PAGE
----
What was the spark for “Origin Story”?
This one started pretty much with the opening scene: What if you got caught up in a bank heist, and the masked supervillain behind it turned out to be an ex-boyfriend, whom you recognize despite the mask? As with most good superhero stories, the situation—running into an old ex—is emotionally familiar, but amplified. I find this kind of story intriguing and a lot of fun.
How does this story relate to the world of After The Golden Age?
“Origin Story” is definitely set in the same world as After the Golden Age. It’s the same Commerce City. I’m working on a third novel in that series, Rise of the Golden Age, and Techhunter is one of the main villains in it. I can’t remember now which came first, the Techhunter in the short story or the one in the novel, but I definitely wanted a chance to learn more about the character, hence the little bit of backstory in the short.
Which are your favorite superhero/ines/stories?
I kind of love them all. I grew up watching Wonder Woman, The Incredible Hulk, Super Friends, all those shows from the late seventies and early eighties on TV. I didn’t get into comics until much later, and even now I prefer the movie and TV versions, where the stories are more compact. Right now, I’m really loving The Flash and Agent Carter. Agent Carter is right up my alley—she doesn’t have powers herself, but she moves easily through this four-color superhero world, with all the gadgets and weird science and over-the-top tropes. I’m drawn to more positive, idealistic superhero stories. Watchmen was amazing in the way it deconstructed the tropes, but it spawned a generation of just dire, cynical, morbid superhero stories. That gets old quick.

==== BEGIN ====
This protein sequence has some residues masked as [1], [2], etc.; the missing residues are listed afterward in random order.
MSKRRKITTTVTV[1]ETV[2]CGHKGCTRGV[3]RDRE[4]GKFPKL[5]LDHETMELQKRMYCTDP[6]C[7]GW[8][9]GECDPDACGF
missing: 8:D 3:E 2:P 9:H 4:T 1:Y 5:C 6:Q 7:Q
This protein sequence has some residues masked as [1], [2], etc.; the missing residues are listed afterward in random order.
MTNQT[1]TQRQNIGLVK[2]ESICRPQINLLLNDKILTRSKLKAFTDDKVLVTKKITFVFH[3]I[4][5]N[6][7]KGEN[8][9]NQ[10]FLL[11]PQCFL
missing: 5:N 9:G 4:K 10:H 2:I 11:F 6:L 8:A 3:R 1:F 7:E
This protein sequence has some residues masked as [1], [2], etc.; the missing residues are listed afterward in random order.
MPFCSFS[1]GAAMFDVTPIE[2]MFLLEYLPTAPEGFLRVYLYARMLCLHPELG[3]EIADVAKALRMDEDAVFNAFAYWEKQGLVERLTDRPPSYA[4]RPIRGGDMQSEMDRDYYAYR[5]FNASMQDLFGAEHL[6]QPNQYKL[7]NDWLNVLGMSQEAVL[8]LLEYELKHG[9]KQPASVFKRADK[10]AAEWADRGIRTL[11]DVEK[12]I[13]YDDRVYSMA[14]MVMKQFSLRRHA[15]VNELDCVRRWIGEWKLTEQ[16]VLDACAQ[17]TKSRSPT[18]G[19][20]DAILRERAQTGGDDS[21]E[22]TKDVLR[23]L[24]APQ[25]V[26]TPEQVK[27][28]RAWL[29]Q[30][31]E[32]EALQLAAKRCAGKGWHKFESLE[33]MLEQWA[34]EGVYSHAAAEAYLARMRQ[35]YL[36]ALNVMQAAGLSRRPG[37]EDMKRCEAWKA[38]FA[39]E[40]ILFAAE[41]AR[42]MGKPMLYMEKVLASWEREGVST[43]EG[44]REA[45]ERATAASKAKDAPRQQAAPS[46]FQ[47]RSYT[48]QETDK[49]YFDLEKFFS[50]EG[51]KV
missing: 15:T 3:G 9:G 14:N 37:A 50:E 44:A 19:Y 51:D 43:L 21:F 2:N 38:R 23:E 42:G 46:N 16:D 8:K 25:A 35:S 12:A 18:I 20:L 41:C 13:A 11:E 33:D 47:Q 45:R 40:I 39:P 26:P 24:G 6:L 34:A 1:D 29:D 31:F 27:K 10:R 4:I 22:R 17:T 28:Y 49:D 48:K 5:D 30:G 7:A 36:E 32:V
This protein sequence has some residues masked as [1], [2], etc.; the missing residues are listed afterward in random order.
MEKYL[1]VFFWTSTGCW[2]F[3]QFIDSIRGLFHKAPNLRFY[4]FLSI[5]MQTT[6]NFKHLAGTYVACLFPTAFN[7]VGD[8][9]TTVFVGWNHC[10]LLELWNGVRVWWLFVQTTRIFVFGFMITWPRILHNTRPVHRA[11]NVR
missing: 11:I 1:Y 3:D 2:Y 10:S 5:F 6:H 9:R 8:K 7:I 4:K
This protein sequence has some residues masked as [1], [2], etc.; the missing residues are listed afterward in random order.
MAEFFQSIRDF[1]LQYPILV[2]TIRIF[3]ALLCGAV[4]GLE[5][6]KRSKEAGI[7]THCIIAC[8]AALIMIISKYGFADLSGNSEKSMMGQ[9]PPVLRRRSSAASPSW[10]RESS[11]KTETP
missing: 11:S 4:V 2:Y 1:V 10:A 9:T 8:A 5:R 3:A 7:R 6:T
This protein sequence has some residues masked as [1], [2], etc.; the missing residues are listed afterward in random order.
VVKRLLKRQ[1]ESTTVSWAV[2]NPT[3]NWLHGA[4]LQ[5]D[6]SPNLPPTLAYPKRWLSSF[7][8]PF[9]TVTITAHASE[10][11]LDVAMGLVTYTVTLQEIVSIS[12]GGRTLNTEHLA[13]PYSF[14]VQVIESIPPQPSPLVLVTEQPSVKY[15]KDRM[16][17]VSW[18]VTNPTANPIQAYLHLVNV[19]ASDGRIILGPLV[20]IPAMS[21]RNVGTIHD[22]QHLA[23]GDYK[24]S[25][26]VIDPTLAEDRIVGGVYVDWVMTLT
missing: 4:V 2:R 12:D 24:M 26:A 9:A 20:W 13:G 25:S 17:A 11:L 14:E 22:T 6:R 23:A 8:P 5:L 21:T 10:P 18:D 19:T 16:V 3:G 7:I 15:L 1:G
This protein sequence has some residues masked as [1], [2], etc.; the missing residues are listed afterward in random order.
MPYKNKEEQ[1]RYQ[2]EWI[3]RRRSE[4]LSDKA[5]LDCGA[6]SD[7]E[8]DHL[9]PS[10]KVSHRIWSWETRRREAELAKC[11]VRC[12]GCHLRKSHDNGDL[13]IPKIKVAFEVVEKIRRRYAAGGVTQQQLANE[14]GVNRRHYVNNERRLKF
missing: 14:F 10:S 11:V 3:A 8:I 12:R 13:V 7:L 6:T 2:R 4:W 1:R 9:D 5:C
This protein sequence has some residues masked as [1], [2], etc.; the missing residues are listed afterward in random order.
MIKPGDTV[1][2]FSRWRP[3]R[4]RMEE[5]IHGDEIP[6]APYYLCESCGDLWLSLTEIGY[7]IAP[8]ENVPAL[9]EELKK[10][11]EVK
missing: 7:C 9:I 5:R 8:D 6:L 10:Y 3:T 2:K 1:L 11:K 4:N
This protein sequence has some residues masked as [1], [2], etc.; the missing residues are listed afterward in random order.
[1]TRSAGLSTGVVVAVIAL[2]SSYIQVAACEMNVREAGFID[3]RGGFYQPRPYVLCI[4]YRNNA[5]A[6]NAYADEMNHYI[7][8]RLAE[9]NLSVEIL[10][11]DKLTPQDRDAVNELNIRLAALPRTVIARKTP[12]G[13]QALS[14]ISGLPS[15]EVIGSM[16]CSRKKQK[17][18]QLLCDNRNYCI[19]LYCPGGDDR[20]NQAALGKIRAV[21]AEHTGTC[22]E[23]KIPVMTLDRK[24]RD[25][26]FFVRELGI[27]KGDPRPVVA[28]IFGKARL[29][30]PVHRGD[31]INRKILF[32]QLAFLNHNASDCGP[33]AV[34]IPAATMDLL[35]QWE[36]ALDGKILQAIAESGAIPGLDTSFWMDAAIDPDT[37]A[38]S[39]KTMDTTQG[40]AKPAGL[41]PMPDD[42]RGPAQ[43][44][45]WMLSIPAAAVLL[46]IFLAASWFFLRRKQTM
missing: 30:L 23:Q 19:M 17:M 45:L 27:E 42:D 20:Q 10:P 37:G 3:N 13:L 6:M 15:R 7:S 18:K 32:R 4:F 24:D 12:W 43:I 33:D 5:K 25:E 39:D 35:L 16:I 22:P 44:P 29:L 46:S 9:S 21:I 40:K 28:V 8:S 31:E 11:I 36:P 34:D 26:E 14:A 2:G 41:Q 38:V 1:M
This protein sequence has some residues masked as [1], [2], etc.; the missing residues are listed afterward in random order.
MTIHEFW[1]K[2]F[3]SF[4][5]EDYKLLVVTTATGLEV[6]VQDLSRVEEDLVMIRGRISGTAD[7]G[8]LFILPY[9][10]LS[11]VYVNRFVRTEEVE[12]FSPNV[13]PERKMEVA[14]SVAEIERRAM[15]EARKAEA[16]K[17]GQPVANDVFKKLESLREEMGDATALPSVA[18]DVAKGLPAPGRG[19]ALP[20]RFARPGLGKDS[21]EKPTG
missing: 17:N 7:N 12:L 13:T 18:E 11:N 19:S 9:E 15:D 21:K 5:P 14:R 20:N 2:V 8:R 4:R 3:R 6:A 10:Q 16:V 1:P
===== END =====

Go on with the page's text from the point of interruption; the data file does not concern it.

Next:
I also have to put in a plug here for Wild Cards, the shared-world series edited by George R.R. Martin, which I contribute to. It’s a very different superhero world—more alternate history, even. But it’s just as much fun to play in. Commerce City is a more classic, four-color superhero world.
What do you wish someone, possibly you, would do for the superhero/ine narrative?
I’ve kind of already gotten my wish—superhero stories are so ubiquitous right now that the possibilities in what one can actually do have really opened up. That the ultra-sunny and goofy Supergirl can exist at the same time as the ultra-grim Jessica Jones tells me that the genre (at least in film and TV) has matured to the point where many different kinds of stories are possible, and people are ready to start experimenting. In fact, we need experimentation if superhero film and TV are going to remain popular. I’m looking forward to Deadpool, to see how much satire it can bring to the genre, because I’m definitely ready for it. I’d love to see more like Birdman, which technically isn’t a superhero movie, but rather a meditation on pop culture and superhero entertainment—but I’d argue that Birdman couldn’t exist without the current saturation of superhero everything.
We’re still waiting for the great prose fiction superhero classic. Something like The Martian for superheroes, if you will. We’ve gotten close a couple of times, but the genre still hasn’t found much of a foothold in fiction for some reason. I think because it’s hard to capture such a visual genre in prose, and because there really are so many ways of telling these kinds of stories—cynical, idealistic, serious, satirical—and not every way appeals to all audiences.
Any news or projects you’d like to share?
This summer, I have a short story collection coming out from Fairwood Press: Amaryllis and Other Stories will be out in August. My next novel is a solar system space opera called Study Abroad, and it’ll be out in January 2017. And as John mentions in his editorial, my post-apocalyptic novel Bannerless will be out in 2017 from John Joseph Adams Books. It’s set in the same world as my short stories “Amaryllis” and “Bannerless,” which John also edited. As always, visit carrievaughn.com for more info.
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